Beijing to tighten foreign companies law

Proposed changes to China’s patent law will require ­foreign companies making discoveries in the country to file for a patent in China first or risk losing legal protection of their intellectual property.

The new requirement, which could become law this year, comes at a time when Microsoft and other foreign companies are setting up research centres in China and trying to expand sales in the market.

Another proposal involves the adoption of an “absolute novelty” standard that will make it hard to get a ­Chinese patent for inventions that are already in use overseas.

Together, the proposed legal changes “will make it more challenging for foreign companies inventing in China”, said Elliot Papageorgiou, a patent law expert in the Shanghai office of Rouse & Co, an intellectual property consultancy.

However, he said that the new law would also “make it easier to challenge rogue Chinese patents”, an outcome that foreign companies should welcome.

Foreign companies and chambers of commerce have submitted comments on the draft legal amendments to Beijing but declined to discuss their feedback.

Most western countries also have a “file first at home” rule but the penalty for failing to do so will be tougher in China. If foreign companies fail to register Chinese discoveries first in China, rivals will be able to challenge the validity of any subsequent domestic patent and potentially block sales in the local market.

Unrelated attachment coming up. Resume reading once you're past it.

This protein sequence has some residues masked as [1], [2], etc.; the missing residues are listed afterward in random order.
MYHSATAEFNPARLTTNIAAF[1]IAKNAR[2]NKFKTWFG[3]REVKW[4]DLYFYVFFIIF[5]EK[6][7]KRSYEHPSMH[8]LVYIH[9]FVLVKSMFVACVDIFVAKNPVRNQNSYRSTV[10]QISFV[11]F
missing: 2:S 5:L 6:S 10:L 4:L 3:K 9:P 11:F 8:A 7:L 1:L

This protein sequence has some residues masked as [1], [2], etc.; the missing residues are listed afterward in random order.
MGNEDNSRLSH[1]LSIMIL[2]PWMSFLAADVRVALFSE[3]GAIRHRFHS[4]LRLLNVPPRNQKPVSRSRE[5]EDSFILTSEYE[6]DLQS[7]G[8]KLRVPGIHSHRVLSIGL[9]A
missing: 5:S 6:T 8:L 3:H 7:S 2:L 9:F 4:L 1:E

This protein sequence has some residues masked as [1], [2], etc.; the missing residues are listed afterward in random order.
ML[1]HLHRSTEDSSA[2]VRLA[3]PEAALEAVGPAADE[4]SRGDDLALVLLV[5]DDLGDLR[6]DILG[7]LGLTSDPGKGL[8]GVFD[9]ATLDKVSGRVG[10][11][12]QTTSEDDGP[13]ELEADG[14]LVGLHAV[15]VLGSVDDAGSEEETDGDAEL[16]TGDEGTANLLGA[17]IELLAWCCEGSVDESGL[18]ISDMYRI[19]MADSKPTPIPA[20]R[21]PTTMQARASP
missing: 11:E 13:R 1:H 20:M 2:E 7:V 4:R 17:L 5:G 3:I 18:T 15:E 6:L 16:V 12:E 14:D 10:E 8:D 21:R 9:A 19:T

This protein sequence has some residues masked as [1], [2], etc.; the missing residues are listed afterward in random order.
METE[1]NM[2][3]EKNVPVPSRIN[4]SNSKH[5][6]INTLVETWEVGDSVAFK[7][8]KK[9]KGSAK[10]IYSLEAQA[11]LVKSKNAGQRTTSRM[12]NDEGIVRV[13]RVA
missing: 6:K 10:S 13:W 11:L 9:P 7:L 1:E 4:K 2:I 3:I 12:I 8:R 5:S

Most foreign companies that invent in China at present file for patent protection in the country in which they are based, where applications can be written in their native language by counsel experienced in the home country’s patent law. It has been known for multinational companies to send Chinese inventors to work temporarily in their home country, so that key patents can be filed overseas to prevent early disclosure to Chinese rivals.

If the revisions are adopted, foreign companies would have to draft patents in Chinese for inventions made in the country. But because China’s patent regime is so new – dating only from the early years of this century – there are relatively few Chinese-literate lawyers who are experienced in this area.

“The market is not quite ready in terms of the supply of high-level legal skills,” said Tony Chen of Jones Day, a law firm.

Mr Chen said that foreign companies had concerns about the new requirement. “They have to trust people in China to write the patent in a language they don’t understand and, when a problem happens, how can they explain it since they don’t even understand it?” he said.

ZTE, the big Chinese telecommunications equipment company, said it had made “suggestions to the government” about the law, noting that since “some inventions are jointly developed by ZTE’s China and overseas R&D institutes, it will be difficult to define where the inventions are discovered”.

Hal Wegner, a patent law expert at the law firm Foley & Lardner, said the new rule “will be inconvenient initially” but companies could adjust to it.


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